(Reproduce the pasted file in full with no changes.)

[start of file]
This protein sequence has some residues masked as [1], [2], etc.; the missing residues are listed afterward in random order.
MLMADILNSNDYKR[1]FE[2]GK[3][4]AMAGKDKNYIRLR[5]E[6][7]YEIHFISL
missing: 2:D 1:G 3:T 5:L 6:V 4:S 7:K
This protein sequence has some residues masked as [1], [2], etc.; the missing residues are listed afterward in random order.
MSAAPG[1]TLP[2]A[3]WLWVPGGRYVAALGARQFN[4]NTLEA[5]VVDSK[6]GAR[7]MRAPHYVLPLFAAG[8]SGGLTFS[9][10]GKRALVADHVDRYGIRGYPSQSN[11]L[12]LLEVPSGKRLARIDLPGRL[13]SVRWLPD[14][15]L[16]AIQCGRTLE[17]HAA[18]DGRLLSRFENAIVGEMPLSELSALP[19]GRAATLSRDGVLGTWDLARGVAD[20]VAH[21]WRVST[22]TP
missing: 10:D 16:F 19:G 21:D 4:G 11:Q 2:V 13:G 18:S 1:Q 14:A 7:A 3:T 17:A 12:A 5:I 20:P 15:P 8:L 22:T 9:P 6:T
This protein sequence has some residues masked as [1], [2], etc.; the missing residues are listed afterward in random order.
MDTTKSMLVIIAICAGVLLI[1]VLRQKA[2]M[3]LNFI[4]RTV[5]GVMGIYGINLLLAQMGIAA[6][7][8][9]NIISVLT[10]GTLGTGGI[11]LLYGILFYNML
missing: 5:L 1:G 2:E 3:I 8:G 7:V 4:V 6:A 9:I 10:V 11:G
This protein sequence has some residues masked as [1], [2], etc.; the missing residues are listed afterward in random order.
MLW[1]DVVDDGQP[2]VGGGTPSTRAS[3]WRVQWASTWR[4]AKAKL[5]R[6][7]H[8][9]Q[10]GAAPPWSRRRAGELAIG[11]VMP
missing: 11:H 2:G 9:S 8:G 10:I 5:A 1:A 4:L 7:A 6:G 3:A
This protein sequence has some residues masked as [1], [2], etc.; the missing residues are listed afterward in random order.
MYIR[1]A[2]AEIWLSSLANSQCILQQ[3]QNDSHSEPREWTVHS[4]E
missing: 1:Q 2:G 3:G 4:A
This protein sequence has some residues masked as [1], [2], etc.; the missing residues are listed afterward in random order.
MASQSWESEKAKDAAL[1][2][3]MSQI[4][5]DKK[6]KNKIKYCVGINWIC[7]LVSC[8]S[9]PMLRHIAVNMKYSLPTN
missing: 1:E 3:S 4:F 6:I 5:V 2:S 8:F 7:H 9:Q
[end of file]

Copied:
This protein sequence has some residues masked as [1], [2], etc.; the missing residues are listed afterward in random order.
MLMADILNSNDYKR[1]FE[2]GK[3][4]AMAGKDKNYIRLR[5]E[6][7]YEIHFISL
missing: 2:D 1:G 3:T 5:L 6:V 4:S 7:K
This protein sequence has some residues masked as [1], [2], etc.; the missing residues are listed afterward in random order.
MSAAPG[1]TLP[2]A[3]WLWVPGGRYVAALGARQFN[4]NTLEA[5]VVDSK[6]GAR[7]MRAPHYVLPLFAAG[8]SGGLTFS[9][10]GKRALVADHVDRYGIRGYPSQSN[11]L[12]LLEVPSGKRLARIDLPGRL[13]SVRWLPD[14][15]L[16]AIQCGRTLE[17]HAA[18]DGRLLSRFENAIVGEMPLSELSALP[19]GRAATLSRDGVLGTWDLARGVAD[20]VAH[21]WRVST[22]TP
missing: 10:D 16:F 19:G 21:D 4:G 11:Q 2:V 13:G 18:S 1:Q 14:A 7:A 3:T 17:A 12:A 5:I 20:P 15:P 8:L 22:T 9:P 6:T
This protein sequence has some residues masked as [1], [2], etc.; the missing residues are listed afterward in random order.
MDTTKSMLVIIAICAGVLLI[1]VLRQKA[2]M[3]LNFI[4]RTV[5]GVMGIYGINLLLAQMGIAA[6][7][8][9]NIISVLT[10]GTLGTGGI[11]LLYGILFYNML
missing: 5:L 1:G 2:E 3:I 8:G 7:V 4:V 6:A 9:I 10:V 11:G
This protein sequence has some residues masked as [1], [2], etc.; the missing residues are listed afterward in random order.
MLW[1]DVVDDGQP[2]VGGGTPSTRAS[3]WRVQWASTWR[4]AKAKL[5]R[6][7]H[8][9]Q[10]GAAPPWSRRRAGELAIG[11]VMP
missing: 11:H 2:G 9:S 8:G 10:I 5:A 1:A 4:L 7:A 6:G 3:A
This protein sequence has some residues masked as [1], [2], etc.; the missing residues are listed afterward in random order.
MYIR[1]A[2]AEIWLSSLANSQCILQQ[3]QNDSHSEPREWTVHS[4]E
missing: 1:Q 2:G 3:G 4:A
This protein sequence has some residues masked as [1], [2], etc.; the missing residues are listed afterward in random order.
MASQSWESEKAKDAAL[1][2][3]MSQI[4][5]DKK[6]KNKIKYCVGINWIC[7]LVSC[8]S[9]PMLRHIAVNMKYSLPTN
missing: 1:E 3:S 4:F 6:I 5:V 2:S 8:F 7:H 9:Q